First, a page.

Jean Craighead George, a children’s author widely regarded as one of the premier American nature writers for young readers, died May 15 at a hospital in Mount Kisco, N.Y. She was 92.

The cause was congestive heart failure, said her son Luke George.

A Washington native, Ms. George had lived for the past five decades in a cedar-shingle house in the woods of Chappaqua, N.Y. She often credited her frequent childhood expeditions along the Potomac River with inspiring her lifelong love of the wild.

Her novels and picture books — more than 100 — have sold millions of copies. “Julie of the Wolves,” a novel about a 13-year-old Eskimo runaway who is welcomed by a wolf pack in the Alaskan tundra, received the 1973 Newbery Medal for the “most distinguished contribution to American literature for children.”

Like many of Ms. George’s books, “Julie of the Wolves” possesses all the ruggedness of “The Call of the Wild” and other turn-of-the-century works by Jack London. But Ms. George began writing just as the construction of highways and suburbs began to transform American life and childhood in the 1950s.

Ms. George rose to national prominence in 1959 with the publication of “My Side of the Mountain,” a novel that chronicles the experience of young Sam Gribley as he runs away from his New York City apartment for a life of self-reliance in the Catskills. Mary Harris Russell, an expert in children’s literature, once described the volume as “part ‘Walden,’ part ‘Swiss Family Robinson.’ ” 

Many reviewers commended Ms. George for the scientific expertise that suffuses nearly all her writings, including “My Side of the Mountain.” She shrugged off the praise.

“It took me only two weeks to write,” she once said of the book in an interview with the Christian Science Monitor. “It was basically about my own life.”

In the wild, Sam’s closest companion is a falcon. Ms. George’s twin brothers, who grew up to become leading American scholars of grizzly bears, were falconers as teenagers. And like the Craighead children, Sam learns to builds lean-tos, forage in the woods and whittle fish hooks from twigs.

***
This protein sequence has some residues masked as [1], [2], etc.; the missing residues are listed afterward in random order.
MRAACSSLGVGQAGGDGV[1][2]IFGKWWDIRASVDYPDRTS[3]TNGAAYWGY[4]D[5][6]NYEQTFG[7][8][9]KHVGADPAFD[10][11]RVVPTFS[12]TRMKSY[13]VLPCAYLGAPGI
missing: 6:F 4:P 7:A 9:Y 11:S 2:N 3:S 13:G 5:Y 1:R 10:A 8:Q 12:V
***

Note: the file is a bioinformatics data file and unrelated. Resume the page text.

Ms. George described the boy’s exploits so convincingly that an executive at the E.P. Dutton publishing company initially rejected her manuscript on the grounds that it would encourage would-
be runaways. (The publisher changed his mind, The Washington Post reported, when he reflected on his own affection for the Adirondack Mountains.)

Ms. George wrote “Julie of the Wolves” after traveling to Alaska as a reporter with Reader’s Digest in the 1970s. The magazine had sent her to Barrow, the northernmost city in the United States, to write about research on wolves taking place at the Naval Arctic Research Laboratory. Ms. George created the character of Julie after becoming fascinated by an Eskimo girl she had seen alone on the tundra.

With help from the laboratory’s scientists, Ms. George learned to communicate with the wolves. “Oh, those golden-yellow eyes of the wolf!” she once told the Monitor. “You can feel yourself being pulled in. I knew I had been accepted — and that I had spoken to another species.”

The novel was “packed with expert wolf lore, its narrative beautifully conveying the sweeping vastness of tundra as well as many other aspects of the Arctic, ancient and modern, animal and human,” author James Houston wrote in the New York Times in 1973. “It is refreshing to see the Arctic well portrayed through a woman’s eyes.”

Years later, Ms. George returned to the character of Julie for two sequels, including “Julie’s Wolf Pack” (1997), written from the lupine perspective. “My Side of the Mountain” also had sequels and was made into a 1969 film starring Ted Eccles as Sam and Theodore Bikel as the wanderer Bando.

Ms. George’s later books included “Tree Castle Island” (2002), a survival story about a 14-year-old boy who builds his own canoe to roam the Okefenokee Swamp on the Florida-Georgia border, a region Ms. George, too, had explored. Her book “Fire Storm” (2003) was inspired by a relative’s experience being surrounded by wildfire in Idaho.

Ms. George kept more than 170 pets over the years, including owls, mink, sea gulls and tarantulas. “Although always free to go,” reads the biography on her Web site, “they would stay with the family until the sun changed their behavior and they migrated or went off to seek partners of their own kind.”

Her autobiography, “Journey Inward,” was published in 1982. Another memoir for children, “The Tarantula in My Purse,” followed in 1996.

Jean Carolyn Craighead was born July 2, 1919, in the District. Her father worked for the U.S. Forest Service as an entomologist. Her first pet was a turkey vulture.

After graduating from Woodrow Wilson High School, she received a bachelor’s degree in science and English in 1941 from Pennsylvania State University.

Ms. George initially pursued a career in journalism and worked briefly at The Post as a society reporter and picture editor.

In 1944, she married John L. George, an ornithologist. Before divorcing in 1963, they wrote and illustrated several children’s books about animals, beginning with “Vulpes, the Red Fox” (1949). Ms. George had kept a pet fox as a child and became acquainted with its tricks.

Her three children became naturalists.

Survivors include two sons, Luke George of Fort Collins, Colo., and John C. “Craig” George of Barrow, Alaska; a daughter, Twig George of Cockeysville, Md.; a brother; and six grandchildren.

Ms. George regularly received fan mail from her young readers.

“A lot of them write to tell me they want to run away like Sam did,” she told a Post reporter, referring to the hero of “My Side of the Mountain.” “I tell them to run away in a book. It’s easier, and warmer.”